NEWS
October 9, 2011 | By Laurence Arnold, BLOOMBERG NEWS SERVICE
Al Davis, 82, the renegade owner of the Oakland Raiders whose battles with the National Football League gave him an outlaw image matching that of his silver-and-black-clad team, died Saturday. The Raiders announced his death on their website, without providing any further details. While imploring his players on the field to "Just win, baby," Davis ran some of football's biggest sideshows. He first faced off with the NFL in the 1960s when, as the hard-charging commissioner of the rival American Football League, he escalated a tug-of-war for top players.
SPORTS
August 27, 2011 | By Don McKee, Inquirer Columnist
Tandon Doss is a rookie wide receiver for the Baltimore Ravens, was a finalist for Indiana's Mr. Football Award his senior year of high school, and is Batman . Yes, Batman. Before the Ravens' 34-31 win over the Redskins on Thursday, Doss broke up a knife fight at a Five Guys in Baltimore's Inner Harbor. Like any good action hero, he deflected praise. "I saw somebody start fighting, and I broke it up," Doss said, according to NFL.com. "That's all it was to me. " The Baltimore Sun said a police spokesman reported that two men attacked a manager at the restaurant at about 4:30 p.m., cutting his chin with a knife.
SPORTS
May 12, 2011 | by Sam Donnellon
On the loyalty of Flyers fans:   "The basic thing is, people realize that it ain't easy to win. There's 30 teams trying. But they give you credit for trying hard and having a competitive team most of the time. For example, we didn't win last year. But it was probably just as exciting as if we had. Considering everything we accomplished last year. So therefore the fans got value for their buck and they feel like they were entertained and they had a great time. We want to win a championship.
SPORTS
January 7, 2010
EVERYONE KNOWS Raiders owner Al Davis is a yard short of a first down. Which makes us wonder why former quarterback Rich Gannon would call his old boss and offer to help get the woeful Raiders back on track. "I did something yesterday that I can't believe even I did," Gannon said on Sirius NFL Radio. "I picked up the phone and I reached out to Al Davis. So I called Mr. Davis, I have not spoken with him yet, but I'm happy to help out in any way I can. I'd love to help [quarterback]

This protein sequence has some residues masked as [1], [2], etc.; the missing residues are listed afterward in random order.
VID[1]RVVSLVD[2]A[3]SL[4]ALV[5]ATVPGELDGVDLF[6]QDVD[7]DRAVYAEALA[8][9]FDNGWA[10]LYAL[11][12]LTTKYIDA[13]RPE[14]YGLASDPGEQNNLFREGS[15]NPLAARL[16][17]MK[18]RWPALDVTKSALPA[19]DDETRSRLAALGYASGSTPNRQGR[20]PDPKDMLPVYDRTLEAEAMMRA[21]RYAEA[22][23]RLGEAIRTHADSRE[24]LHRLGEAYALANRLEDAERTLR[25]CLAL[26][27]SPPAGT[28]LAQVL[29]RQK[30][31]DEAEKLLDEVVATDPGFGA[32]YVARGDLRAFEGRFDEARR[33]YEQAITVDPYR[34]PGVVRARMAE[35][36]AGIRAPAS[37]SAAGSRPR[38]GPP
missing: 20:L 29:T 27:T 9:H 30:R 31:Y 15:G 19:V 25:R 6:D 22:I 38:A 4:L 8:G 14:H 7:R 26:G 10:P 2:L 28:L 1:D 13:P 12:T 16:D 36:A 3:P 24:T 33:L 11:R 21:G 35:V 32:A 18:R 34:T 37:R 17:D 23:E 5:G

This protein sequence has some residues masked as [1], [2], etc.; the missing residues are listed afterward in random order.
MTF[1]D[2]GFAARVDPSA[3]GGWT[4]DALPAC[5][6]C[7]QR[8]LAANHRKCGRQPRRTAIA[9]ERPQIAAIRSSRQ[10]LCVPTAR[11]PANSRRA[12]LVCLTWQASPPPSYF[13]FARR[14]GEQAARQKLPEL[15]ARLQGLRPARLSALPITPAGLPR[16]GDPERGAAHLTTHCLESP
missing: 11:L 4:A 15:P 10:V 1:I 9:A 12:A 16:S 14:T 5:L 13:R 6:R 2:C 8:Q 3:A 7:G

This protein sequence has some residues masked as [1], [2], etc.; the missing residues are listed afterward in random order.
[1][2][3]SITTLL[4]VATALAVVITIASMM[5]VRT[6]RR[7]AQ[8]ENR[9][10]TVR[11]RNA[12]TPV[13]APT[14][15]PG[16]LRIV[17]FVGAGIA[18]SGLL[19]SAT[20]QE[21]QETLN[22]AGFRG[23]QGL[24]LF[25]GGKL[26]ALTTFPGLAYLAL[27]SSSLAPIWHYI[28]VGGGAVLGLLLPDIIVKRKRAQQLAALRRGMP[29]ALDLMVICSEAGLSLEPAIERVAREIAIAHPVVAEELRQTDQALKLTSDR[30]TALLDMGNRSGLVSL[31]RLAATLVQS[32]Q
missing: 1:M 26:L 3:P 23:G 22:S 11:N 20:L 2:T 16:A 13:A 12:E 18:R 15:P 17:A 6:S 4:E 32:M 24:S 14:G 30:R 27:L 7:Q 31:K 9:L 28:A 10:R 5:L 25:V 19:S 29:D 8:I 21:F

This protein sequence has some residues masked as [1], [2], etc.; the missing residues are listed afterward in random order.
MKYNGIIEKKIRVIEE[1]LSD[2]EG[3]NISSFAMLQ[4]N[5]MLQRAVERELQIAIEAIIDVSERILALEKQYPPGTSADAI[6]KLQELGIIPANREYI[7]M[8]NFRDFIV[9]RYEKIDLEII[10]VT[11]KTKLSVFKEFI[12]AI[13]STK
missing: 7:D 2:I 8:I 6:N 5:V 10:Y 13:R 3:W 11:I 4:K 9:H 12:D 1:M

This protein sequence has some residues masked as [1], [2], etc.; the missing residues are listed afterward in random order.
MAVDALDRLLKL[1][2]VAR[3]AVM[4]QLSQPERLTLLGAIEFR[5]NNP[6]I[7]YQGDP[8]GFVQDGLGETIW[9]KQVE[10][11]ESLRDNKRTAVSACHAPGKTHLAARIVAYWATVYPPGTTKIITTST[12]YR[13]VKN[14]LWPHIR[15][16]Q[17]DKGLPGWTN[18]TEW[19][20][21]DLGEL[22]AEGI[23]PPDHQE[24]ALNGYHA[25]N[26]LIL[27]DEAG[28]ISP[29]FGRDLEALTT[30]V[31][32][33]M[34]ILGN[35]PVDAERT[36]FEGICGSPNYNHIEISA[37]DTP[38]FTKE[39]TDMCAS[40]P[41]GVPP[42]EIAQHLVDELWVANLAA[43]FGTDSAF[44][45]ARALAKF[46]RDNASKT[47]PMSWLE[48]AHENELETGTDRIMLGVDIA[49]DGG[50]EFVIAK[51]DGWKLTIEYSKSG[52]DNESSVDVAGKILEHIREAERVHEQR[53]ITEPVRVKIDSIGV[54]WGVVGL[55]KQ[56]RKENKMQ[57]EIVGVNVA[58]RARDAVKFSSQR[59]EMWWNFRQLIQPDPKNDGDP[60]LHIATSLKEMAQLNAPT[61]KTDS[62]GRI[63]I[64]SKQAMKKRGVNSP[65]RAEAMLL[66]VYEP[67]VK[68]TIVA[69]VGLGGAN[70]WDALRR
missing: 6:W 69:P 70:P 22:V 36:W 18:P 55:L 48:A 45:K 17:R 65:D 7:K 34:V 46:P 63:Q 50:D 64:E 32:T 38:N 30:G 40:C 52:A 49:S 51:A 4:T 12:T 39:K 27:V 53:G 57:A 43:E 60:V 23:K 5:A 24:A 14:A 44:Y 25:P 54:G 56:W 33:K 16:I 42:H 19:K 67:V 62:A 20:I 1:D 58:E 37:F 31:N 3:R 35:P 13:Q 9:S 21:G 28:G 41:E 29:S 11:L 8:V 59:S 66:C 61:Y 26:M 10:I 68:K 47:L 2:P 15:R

NEWS
February 26, 2009 | By Rita Giordano and Matt Katz INQUIRER STAFF WRITERS
The man called in to bring order to Camden High is a tough disciplinarian and former pro football player who won't need long to familiarize himself with the school. Al Davis, whose "emergency" appointment was approved by the Camden school board on Tuesday night, most recently worked as the district supervisor of health and physical education. He was suspended as principal of Camden High School three years ago amid charges of grade-changing. District spokesman Bart Leff said the allegations concerning Davis had been dropped after an internal investigation.
SPORTS
October 9, 2008 | By Gary Miles, Inquirer Staff Writer
Raider-go-round An alert Niffle staffer brought this to my attention late yesterday, and I had to address it. Paul Needell of the Newark Star-Ledger suggested on Sunday that former Giants coach Jim Fassel would be a perfect fit as the new Raiders coach. Needell noted correctly that Fassel worked as a QB coach for Al Davis in the '90s and that Fassel, while never one to connect well with modern players, badly wants to return to the NFL. Left unsaid, however, was: Why in the world would Needell wish the Raiders on anybody?
SPORTS
October 5, 2008 | By Bob Brookover, Inquirer Staff Writer
The man who once was a maverick you could root for has become a buffoon that nobody can work for. Known for his catchy slogans like, "Just Win Baby" and "Commitment to Excellence," Oakland Raiders owner Al Davis was the NFL's biggest rebel, a force to be reckoned with because of how good his teams were on the field and how fierce his bite was off it. With his slicked-back, jet-black hair, Davis looked like he should be hanging out with Classy...